Words like “remarkable,” “exciting,” “very special,” and “huge impact” accompanied release of a study that classifies breast cancer into 10 different subgroups, a finding that can change the way the disease is diagnosed and treated. However, the ground-breaking research might make life more complicated for clinician executives at health insurance plans.
Just how groundbreaking are the findings? “Our work provides a definitive framework for understanding how gene copy number aberrations affect gene expression in breast cancer and reveals novel subgroups that should be the target of future investigation,” states “The Genomic and Transcriptomic Architecture of 2,000 Breast Tumours Reveals Novel Subgroups.” The study, published in the journal Nature, is the result of work by a research team at the University of Cambridge in Great Britain called the Molecular Taxonomy of Breast Cancer International Consortium (METABRIC).
“It potentially complicates things for managed care organizations, which continue to have a fiduciary duty to match coverage of breast cancer to evidence-based appropriateness,” says Jaan Sidorov, MD, a consultant and member of MANAGED CARE’s Editorial Advisory Board. “Oncologists — who advocate on behalf of their patients — will need to work with and educate the managed care organization’s clinical staff on the rationale for the proposed treatments. It’ll take time — and patience — on both sides.”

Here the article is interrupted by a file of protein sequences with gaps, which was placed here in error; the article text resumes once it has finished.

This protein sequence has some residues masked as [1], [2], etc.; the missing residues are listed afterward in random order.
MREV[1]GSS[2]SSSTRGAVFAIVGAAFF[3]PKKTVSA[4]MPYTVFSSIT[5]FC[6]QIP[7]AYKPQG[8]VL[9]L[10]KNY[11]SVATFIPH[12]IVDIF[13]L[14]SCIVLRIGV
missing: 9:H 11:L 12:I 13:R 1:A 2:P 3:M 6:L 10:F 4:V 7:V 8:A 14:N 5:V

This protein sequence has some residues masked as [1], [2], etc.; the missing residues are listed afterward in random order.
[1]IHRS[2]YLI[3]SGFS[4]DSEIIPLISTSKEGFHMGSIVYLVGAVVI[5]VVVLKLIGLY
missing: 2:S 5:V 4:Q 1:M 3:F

The DNA and RNA of nearly 2,000 tumor samples were analyzed from between 5 and 10 years ago. “We present an integrated analysis of copy number and gene expression in a discovery and validation set of 997 and 995 primary breast tumours, respectively, with long-term clinical follow-up,” the study states.
Raju Kucherlapati, PhD, a genetics professor at Harvard Medical School (not part of the study team), tells the Los Angeles Times that “The fact that they have 997 samples for discovery and 995 for validation makes it very special.”
Time magazine reports that the new categories range from very treatable to extremely aggressive. “Because patient responses can’t be precisely predicted, it can lead to overtreatment, with doctors trying therapies even though the patient may not benefit. Having a more detailed system of tumor categories can not only help avoid that problem, but also tailor treatment to individual patients and predict women’s survival more accurately.”